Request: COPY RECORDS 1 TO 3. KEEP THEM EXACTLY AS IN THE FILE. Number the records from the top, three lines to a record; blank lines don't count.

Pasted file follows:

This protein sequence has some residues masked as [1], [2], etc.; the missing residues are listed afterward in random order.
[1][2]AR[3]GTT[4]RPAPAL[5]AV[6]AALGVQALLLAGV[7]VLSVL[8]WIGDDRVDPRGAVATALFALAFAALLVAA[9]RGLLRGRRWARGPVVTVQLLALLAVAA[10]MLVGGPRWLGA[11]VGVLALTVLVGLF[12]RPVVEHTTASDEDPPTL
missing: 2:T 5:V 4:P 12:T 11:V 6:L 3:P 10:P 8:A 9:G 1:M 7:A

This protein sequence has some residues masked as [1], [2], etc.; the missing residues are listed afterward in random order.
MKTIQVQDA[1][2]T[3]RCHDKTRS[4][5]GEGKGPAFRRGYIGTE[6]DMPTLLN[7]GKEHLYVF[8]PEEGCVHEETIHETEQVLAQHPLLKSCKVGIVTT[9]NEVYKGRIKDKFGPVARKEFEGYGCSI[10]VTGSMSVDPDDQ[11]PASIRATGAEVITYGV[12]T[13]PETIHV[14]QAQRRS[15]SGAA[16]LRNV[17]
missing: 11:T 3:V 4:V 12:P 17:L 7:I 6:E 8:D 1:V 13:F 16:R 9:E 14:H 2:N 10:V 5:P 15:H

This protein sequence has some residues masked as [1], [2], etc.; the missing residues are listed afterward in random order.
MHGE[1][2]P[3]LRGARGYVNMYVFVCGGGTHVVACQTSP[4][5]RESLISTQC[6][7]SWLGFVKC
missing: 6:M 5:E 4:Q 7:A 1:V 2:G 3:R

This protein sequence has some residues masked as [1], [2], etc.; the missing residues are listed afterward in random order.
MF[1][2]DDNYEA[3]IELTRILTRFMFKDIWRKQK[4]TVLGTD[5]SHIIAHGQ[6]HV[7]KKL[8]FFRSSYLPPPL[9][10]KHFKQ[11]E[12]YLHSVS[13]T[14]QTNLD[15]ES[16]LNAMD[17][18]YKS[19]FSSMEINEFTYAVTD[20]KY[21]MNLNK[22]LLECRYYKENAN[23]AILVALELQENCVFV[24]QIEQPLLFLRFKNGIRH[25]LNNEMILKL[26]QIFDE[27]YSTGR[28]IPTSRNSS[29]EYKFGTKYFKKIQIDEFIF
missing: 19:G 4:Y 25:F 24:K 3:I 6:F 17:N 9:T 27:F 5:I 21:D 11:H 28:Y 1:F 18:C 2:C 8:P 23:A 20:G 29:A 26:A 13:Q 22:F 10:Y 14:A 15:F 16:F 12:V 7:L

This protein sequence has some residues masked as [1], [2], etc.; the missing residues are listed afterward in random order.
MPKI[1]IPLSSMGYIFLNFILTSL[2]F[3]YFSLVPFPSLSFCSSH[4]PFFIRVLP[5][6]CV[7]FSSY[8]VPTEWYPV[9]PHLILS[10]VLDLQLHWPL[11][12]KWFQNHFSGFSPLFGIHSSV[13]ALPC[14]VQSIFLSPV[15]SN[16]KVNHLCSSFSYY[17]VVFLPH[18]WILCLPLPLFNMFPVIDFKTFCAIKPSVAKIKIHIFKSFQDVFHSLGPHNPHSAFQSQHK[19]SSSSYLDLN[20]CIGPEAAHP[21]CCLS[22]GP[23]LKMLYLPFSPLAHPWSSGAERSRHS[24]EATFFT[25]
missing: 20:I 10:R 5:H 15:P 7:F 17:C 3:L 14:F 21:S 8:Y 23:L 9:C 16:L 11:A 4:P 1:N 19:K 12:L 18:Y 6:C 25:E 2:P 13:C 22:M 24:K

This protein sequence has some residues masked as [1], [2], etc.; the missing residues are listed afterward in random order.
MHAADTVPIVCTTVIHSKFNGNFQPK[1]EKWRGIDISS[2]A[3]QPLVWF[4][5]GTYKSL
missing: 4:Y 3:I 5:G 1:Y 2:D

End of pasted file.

This protein sequence has some residues masked as [1], [2], etc.; the missing residues are listed afterward in random order.
[1][2]AR[3]GTT[4]RPAPAL[5]AV[6]AALGVQALLLAGV[7]VLSVL[8]WIGDDRVDPRGAVATALFALAFAALLVAA[9]RGLLRGRRWARGPVVTVQLLALLAVAA[10]MLVGGPRWLGA[11]VGVLALTVLVGLF[12]RPVVEHTTASDEDPPTL
missing: 2:T 5:V 4:P 12:T 11:V 6:L 3:P 10:P 8:A 9:G 1:M 7:A

This protein sequence has some residues masked as [1], [2], etc.; the missing residues are listed afterward in random order.
MKTIQVQDA[1][2]T[3]RCHDKTRS[4][5]GEGKGPAFRRGYIGTE[6]DMPTLLN[7]GKEHLYVF[8]PEEGCVHEETIHETEQVLAQHPLLKSCKVGIVTT[9]NEVYKGRIKDKFGPVARKEFEGYGCSI[10]VTGSMSVDPDDQ[11]PASIRATGAEVITYGV[12]T[13]PETIHV[14]QAQRRS[15]SGAA[16]LRNV[17]
missing: 11:T 3:V 4:V 12:P 17:L 7:I 6:E 8:D 1:V 13:F 16:R 9:E 14:H 2:N 10:V 5:P 15:H

This protein sequence has some residues masked as [1], [2], etc.; the missing residues are listed afterward in random order.
MHGE[1][2]P[3]LRGARGYVNMYVFVCGGGTHVVACQTSP[4][5]RESLISTQC[6][7]SWLGFVKC
missing: 6:M 5:E 4:Q 7:A 1:V 2:G 3:R